The individuals in effect make up the society and hence have to decide what they want to do with their resources but the ultimate decision maker is the government who has to look after the environmental as well as economical side of each decision. The society's concern is to increase their welfare from the amount of resources that they have and the government has to take the decision with economic viability in mind, the case points out that the only way to strike a balance between the two is to have a free market economic system in place which will balance the amount of resources that need to be put in to reduce pollution and those that need to be employed else where. The major economic concepts in the case are of opportunity costs and cost benefit analysis, these concepts are the binding factors for the environmental and economic side of the argument.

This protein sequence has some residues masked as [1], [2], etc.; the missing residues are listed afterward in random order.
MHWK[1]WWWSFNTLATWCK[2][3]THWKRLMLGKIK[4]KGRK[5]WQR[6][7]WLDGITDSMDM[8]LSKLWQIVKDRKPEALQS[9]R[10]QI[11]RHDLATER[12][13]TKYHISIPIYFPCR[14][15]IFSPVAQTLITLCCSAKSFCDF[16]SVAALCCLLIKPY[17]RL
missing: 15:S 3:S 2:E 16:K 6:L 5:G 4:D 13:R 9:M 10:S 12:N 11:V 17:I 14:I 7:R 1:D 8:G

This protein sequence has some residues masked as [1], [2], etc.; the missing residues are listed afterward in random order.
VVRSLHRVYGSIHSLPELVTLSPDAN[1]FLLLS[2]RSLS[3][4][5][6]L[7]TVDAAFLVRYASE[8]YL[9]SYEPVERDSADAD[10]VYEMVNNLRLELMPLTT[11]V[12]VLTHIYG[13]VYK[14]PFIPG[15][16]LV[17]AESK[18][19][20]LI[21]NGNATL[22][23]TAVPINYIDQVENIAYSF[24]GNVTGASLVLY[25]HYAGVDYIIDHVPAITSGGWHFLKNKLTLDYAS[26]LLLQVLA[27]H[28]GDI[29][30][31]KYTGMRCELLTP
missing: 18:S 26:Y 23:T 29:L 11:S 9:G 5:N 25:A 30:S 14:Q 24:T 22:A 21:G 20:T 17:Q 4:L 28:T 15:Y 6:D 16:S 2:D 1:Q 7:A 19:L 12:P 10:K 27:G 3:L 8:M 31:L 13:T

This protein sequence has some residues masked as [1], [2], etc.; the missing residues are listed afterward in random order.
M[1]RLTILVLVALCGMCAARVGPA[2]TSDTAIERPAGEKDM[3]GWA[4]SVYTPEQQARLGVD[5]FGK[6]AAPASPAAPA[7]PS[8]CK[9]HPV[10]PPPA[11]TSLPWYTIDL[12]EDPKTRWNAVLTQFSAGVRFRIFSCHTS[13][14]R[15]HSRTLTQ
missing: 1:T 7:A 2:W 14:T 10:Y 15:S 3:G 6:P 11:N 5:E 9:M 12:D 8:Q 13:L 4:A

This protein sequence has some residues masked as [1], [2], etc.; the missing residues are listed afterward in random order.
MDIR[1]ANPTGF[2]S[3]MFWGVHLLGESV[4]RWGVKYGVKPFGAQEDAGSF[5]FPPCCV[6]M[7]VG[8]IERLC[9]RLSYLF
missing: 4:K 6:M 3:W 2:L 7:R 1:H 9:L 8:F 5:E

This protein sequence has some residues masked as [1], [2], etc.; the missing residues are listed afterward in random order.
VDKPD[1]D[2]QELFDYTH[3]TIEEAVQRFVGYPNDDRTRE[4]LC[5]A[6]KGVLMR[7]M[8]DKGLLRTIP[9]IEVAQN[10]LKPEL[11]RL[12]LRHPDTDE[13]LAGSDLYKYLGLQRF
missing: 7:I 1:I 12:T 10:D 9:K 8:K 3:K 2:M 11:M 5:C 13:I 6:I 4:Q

The analysis can be divided into two portions: the scientific point of view and the ethical point of view, talking of the scientific point of view the first thing that is to be understood is that all things that are achievable in a laboratory are not achievable in the world outside it for example clean water only exists in laboratories and not outside them. But who is to decide what clean is What is clean for some one is not clean for some one else and hence there is no agreement. ...Show more